La Nina Pacific cooling may last to mid-year: U.N.
February 11, 2008 10:16 AM - Reuters
GENEVA (Reuters) - A sea-surface cooling in the Pacific, which may have contributed to strong hurricanes in the United States and a freeze-up in China, could last at least until mid-year, the U.N. weather body WMO said on Monday. The cooling pattern, known as La Nina, alternates naturally with a warming effect called El Nino, and both have been associated with extreme weather around the globe.
More snow looms for China amid transport crunch
February 11, 2008 12:22 AM - Reuters
BEIJING (Reuters) - More snowy weather was forecast for parts of China on Monday, threatening to snarl transport at the height of holiday travel and hampering the country's efforts to return to normality after its worst winter in decades. China is expected to see railway traffic peak on Tuesday, the last day of Spring Festival, as the Lunar New Year holiday is known, when millions head back to work from their villages.
Harsh winter kills more than 750 in Afghanistan
February 9, 2008 03:31 AM - Reuters
KABUL (Reuters) - More than 750 people have perished as a result of severe cold and heavy snowfalls this winter across Afghanistan, a government official said on Saturday. The cold spell, the worst in decades in the impoverished and mountainous central Asian country, has also killed nearly 230,000 cattle, said Noor Padshah Kohistani of the National Disaster Management Commission.
Tenth of China's forests damaged by blizzards
February 9, 2008 02:36 AM - Reuters
BEIJING (Reuters) - About one-tenth of China's forests were damaged by recent winter storms, the worst in at least five decades, and in the hardest-hit regions nearly 90 percent of forests were ruined, Xinhua news agency said on Saturday. The State Forestry Administration (SFA) said total losses reached 17.3 million hectares of forest in 18 provinces in southern China, said Xinhua.
Coral Reefs May Be Protected By Natural Ocean Thermostat
February 8, 2008 09:47 AM - National Center for Atmospheric Research/University Corporation for Atmospheric Research.
The research team, led by NCAR scientist Joan Kleypas, looked at the Western Pacific Warm Pool, a region northeast of Australia where naturally warm sea-surface temperatures have risen little in recent decades. As a result, the reefs in that region appear to have suffered relatively few episodes of coral bleaching, a phenomenon that has damaged reefs in other areas where temperature increases have been more pronounced. The study* lends support to a much-debated theory that a natural ocean thermostat prevents sea-surface temperatures from exceeding about 88 degrees Fahrenheit (31 degrees Celsius) in open oceans. If so, this thermostat would protect reefs that have evolved in naturally warm waters that will not warm much further, as opposed to reefs that live in slightly cooler waters that face more significant warming.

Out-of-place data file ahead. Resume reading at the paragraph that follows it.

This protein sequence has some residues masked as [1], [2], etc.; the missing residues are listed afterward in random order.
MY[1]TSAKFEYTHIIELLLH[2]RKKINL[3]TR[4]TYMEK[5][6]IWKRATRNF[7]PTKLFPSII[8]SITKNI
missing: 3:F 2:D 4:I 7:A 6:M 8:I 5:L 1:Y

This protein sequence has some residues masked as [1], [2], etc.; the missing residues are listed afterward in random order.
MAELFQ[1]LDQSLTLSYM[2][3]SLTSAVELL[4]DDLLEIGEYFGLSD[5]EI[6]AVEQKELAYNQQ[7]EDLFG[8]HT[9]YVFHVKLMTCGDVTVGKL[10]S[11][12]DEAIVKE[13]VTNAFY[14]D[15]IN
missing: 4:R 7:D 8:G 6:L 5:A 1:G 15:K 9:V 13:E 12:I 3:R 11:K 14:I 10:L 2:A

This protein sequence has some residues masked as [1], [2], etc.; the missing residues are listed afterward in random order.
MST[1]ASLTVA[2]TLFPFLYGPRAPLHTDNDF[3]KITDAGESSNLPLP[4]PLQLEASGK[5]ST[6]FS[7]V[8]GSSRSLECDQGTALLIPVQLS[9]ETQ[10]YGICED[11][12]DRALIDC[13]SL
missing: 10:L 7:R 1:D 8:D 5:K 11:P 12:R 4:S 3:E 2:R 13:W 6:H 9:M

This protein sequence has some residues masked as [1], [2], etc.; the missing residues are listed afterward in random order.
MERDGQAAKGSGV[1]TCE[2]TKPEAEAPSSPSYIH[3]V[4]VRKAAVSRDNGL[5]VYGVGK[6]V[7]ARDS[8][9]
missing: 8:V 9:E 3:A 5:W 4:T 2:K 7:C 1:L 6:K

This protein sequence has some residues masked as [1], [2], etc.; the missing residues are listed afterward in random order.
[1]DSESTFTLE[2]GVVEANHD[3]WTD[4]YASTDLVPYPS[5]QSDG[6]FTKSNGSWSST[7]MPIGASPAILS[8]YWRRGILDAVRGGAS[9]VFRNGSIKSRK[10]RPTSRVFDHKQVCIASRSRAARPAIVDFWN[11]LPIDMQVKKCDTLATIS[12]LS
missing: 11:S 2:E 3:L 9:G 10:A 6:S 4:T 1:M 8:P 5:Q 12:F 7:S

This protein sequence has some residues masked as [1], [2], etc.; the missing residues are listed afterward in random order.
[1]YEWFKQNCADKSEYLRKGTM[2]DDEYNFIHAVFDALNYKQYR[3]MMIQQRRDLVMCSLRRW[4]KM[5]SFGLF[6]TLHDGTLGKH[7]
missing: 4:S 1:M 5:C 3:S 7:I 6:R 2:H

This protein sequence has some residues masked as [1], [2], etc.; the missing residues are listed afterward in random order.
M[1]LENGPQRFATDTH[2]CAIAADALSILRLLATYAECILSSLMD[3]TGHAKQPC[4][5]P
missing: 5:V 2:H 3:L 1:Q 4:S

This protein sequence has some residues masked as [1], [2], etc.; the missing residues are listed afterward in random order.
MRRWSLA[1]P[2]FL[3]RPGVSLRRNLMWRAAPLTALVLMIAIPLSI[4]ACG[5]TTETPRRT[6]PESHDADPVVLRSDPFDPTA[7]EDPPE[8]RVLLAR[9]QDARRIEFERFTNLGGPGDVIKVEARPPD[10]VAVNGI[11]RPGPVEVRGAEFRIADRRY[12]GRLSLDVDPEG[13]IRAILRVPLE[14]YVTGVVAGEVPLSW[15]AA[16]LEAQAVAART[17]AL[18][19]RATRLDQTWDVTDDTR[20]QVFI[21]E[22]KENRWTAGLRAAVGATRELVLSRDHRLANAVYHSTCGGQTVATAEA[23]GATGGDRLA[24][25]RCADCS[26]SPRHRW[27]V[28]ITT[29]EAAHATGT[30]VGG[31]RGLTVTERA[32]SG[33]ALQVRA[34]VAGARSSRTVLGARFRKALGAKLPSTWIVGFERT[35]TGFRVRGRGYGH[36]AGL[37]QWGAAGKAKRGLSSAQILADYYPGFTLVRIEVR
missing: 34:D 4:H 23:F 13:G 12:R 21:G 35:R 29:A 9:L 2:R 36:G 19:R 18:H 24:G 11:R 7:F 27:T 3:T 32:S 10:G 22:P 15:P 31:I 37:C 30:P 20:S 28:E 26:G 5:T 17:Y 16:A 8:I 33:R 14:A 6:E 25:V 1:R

Ancient trees give clues to climate change
February 8, 2008 06:52 AM - Reuters
PUERTO BLEST, Argentina (Reuters) - On the shores of lake Nahuel Huapi, in the wild mountains of Argentina's Patagonia, live some of the world's most ancient trees. Known in Spanish as the alerce, the Patagonian cypress grows extremely slowly, but can reach heights over 50 meters (165 feet) and live for 2,000 years or more, putting some of them among the oldest living things on earth.
Preparing for Global Warming's Health Crisis
February 7, 2008 09:40 AM - UCLA Today Online
Hurricanes pound the Gulf Coast with unrelenting force. Floods deluge the Midwest. Wildfires rage out of control in California and Florida. A "red tide" of algae blooms off the West Coast, endangering marine and coastal wildlife. Dengue fever spikes in Mexico and looms over the United States. No one can say with certainty that any single one of these events is due to global climate change. But there is little doubt among scientists that we are making unprecedented changes to our environment, with grave potential consequences already upon us and others on the horizon.
Deadly winter tornadoes not rare: NOAA
February 7, 2008 08:22 AM - Reuters
WASHINGTON (Reuters) - Winter tornadoes that ripped across parts of the American South this week were unusually lethal but not particularly rare, a .government meteorologist said on Wednesday as the death toll mounted. Tornado season in the United States generally starts in March and continues through the summer months but winter tornadoes have become an almost annual occurrence, according to Harold Brooks of the National Oceanic and Atmospheric Administration.
India's climate change roadmap to be ready in June
February 7, 2008 04:23 AM - Reuters
p> By Krittivas Mukherjee
NEW DELHI (Reuters) - India will unveil in June a national plan to deal with the threat of global warming, Prime Minister Manmohan Singh said on Thursday, but it will not commit to any emission targets that risk slowing economic growth.
Singh's Council on Climate Change will look at setting up a venture capital fund to promote green technologies, increasing energy efficiency and combating the possible impact of climate change on millions of India's poor.
China snows show world faces new disasters
February 6, 2008 08:44 AM - Reuters
GENEVA (Reuters) - China's devastating snowstorms and cold of the past months show that the world must prepare for new types of disasters caused by what was once called freak weather, United Nations experts said on Wednesday. The experts said the Chinese events, which Beijing says affected some 100 million people and are likely to cost at least $7.5 billion, underlined the need for greater global cooperation on global weather forecasting.